Spectre

Bond (Daniel Craig) runs along the rooftops in pursuit of Sciarra in Mexico City in Metro-Goldwyn-Mayer Pictures/Columbia Pictures/EON Productions’ action adventure SPECTRE. Credit Jonathan Olley. © 2015 Metro-Goldwyn-Mayer Studios Inc., Danjaq, LLC and Columbia Pictures Industries, Inc. SPECTRE, 007 and related James Bond Trademarks © 1962-2015 Danjaq, LLC and United Artists Corporation. SPECTRE, 007 and related James Bond Trademarks are trademarks of Danjaq, LLC. All rights reserved.

The James Bond series was never a favourite of mine. Being far from an expert on the franchise, it was even apparent even to me that Spectre, the twenty-fourth film in series, was just borrowing from previous films in the series. I am unsure if Mendes was attempting to pay homage to the previous films in the series, but it comes across as purely imitative filmmaking. Spectre, while periodically engaging, lacks the fluency that has made the best Bond films work so well. Unfortunately, most of Mendes’ best material is wasted in the first act. In fact, the most impressive scene in the entire film is the tracking shot that opens the film. The opening tracking shot is not just some simple tracking shot. It is one of the most impressively photographed sequences in all of cinema so far this year. Taking over after Roger Deakins is no easy task. Hoyte van Hoytema, Spectre’s director of photography steps up to the plate and knocks everything that Deakins shot in Skyfall right out of the park in the opening shot. The camera weaves in and out of building in such an astonishingly smooth fashion as Craig tracks his prey in a crowd of over 3,000 extras.

No one ever remembers a Bond film for its narrative. Whenever a new one is released, all that is talked about is the elaborate set pieces, the theme song, the cars, etc. In short, Bond films are noted for their glamour, which is why the narrative is never that much of a big deal in any of the films. The plot is just there to allow for whoever is directing the latest instalment to showcase the trademark elements into a relatively straightforward three-act narrative. In Spectre, it is clear that Mendes is not focused on the plot. For the most part, Spectre is just a cumulation of previous elements from Bond films wrapped into one overstuffed film.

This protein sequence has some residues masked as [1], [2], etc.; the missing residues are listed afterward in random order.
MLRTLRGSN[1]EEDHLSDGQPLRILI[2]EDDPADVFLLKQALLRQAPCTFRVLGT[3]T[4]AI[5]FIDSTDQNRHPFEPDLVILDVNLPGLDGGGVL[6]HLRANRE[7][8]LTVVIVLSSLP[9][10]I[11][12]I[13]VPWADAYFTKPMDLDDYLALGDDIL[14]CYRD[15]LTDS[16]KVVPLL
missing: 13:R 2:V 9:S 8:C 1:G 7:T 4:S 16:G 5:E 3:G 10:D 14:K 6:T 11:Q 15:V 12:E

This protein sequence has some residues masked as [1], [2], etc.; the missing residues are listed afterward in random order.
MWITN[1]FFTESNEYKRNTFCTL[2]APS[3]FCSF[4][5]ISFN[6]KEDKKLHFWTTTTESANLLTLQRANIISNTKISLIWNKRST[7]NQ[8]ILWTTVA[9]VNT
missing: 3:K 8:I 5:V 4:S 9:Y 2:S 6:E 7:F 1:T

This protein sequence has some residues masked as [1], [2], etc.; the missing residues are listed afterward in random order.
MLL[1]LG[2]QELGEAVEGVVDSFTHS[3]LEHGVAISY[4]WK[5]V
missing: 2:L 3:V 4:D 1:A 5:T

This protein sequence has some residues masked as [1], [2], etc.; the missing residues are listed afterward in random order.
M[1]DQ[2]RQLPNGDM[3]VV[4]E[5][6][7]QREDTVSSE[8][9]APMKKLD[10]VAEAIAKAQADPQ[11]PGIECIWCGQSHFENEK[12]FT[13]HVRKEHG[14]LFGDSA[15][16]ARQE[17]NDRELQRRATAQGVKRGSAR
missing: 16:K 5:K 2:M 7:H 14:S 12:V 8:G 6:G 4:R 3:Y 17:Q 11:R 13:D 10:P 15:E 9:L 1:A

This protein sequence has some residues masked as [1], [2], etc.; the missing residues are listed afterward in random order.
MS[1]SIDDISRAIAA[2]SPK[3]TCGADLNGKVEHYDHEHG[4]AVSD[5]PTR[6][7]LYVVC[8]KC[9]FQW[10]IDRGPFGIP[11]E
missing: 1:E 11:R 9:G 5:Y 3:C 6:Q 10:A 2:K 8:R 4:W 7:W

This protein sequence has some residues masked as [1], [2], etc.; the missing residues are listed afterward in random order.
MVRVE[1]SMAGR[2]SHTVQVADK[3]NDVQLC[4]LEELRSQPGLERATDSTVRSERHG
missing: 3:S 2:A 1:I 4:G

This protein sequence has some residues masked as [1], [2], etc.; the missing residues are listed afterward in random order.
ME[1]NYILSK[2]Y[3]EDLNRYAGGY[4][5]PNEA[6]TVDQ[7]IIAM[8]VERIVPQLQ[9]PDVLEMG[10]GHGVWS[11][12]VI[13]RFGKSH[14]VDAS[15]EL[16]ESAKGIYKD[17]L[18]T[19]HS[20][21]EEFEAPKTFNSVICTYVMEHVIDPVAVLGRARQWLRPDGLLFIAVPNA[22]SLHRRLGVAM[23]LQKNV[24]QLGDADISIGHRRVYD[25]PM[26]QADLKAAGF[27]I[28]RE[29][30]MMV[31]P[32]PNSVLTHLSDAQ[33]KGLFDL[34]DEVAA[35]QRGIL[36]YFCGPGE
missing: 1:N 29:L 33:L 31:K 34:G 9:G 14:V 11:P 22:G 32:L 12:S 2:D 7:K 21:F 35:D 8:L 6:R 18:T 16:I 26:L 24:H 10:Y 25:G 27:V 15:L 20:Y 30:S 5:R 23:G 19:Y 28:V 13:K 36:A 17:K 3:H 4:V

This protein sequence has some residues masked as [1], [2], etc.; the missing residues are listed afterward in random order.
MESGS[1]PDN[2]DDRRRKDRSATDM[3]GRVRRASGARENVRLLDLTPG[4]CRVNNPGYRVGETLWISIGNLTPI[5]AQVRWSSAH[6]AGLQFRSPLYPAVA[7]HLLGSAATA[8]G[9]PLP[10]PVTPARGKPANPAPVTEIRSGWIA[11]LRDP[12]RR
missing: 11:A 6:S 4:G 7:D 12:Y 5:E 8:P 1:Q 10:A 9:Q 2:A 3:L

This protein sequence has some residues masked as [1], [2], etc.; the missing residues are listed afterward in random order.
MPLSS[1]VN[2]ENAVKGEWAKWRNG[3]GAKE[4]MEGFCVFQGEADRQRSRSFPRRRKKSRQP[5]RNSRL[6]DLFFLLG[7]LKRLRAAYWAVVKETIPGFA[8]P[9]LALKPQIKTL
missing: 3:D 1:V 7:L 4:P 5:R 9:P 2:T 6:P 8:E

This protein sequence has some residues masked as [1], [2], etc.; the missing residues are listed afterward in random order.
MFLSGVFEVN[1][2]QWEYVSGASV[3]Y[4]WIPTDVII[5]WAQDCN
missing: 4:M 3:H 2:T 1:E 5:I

Many were ecstatic when word broke that the latest Bond film clocked in at two hours and twenty-eight minutes. When a blockbuster begins to approach the two and a half hour mark, I start to get extremely weary before even going into it. Blockbusters that run for that long of a time are rarely ever able to sustain my interest for such a long stretch. After awhile, the bombardment of explosions begins to numb me out to the point where the spectacle has completely evaporated. This is the case with Spectre, but much to the film’s dismay, the entertainment value has long dissolved by the time Mendes begins to set motion, which is not until the second act when the incredibly underused Christoph Waltz finally appears on the screen.

A problem that I have with all of Mendes’ work (outside of Away We Go) is that he never appears to care about his characters’ motivations. This is a major problem in Spectre, especially with Waltz’s character, Franz Oberhauser. While Waltz is such an incredible onscreen presence, his character’s plan just feels an afterthought of a way to link the previous Bond films together, mainly Casino Royale and Skyfall. While Casino Royale and Skyfallsuffered from entirely different problems, they at least had some sort of an emotional center, which is something that Spectredesperately missed. The relationship between M (Judi Dench) and Bond in Skyfall was something that had a surprising amount of emotional profundity to it. Mendes fails to explore the consequences that losing M has had on him. Instead, Bond appears to be unaffected by this tragedy, which just comes across as careless directing on Mendes’ part.

Maybe it is due to the fact that 2015 has offered quite its fair share of exceptional big-budget spectacles that is why Spectre feels like such an incredible disappointment. It is obvious that Craig is at his wit’s end with the Bond series just by watching him in Spectre. Compared to his previous three portrayals of James Bond, where Craig brings some genuine emotion to his character, he comes as a genuinely dispassionate actor in Spectre. If Craig does have one more in him, which I pray to God that he does not, he needs to bring what he brought to the table in his very first film almost ten years ago, because he is a considerable factor to what makes Spectre an absolute bear to sit through.

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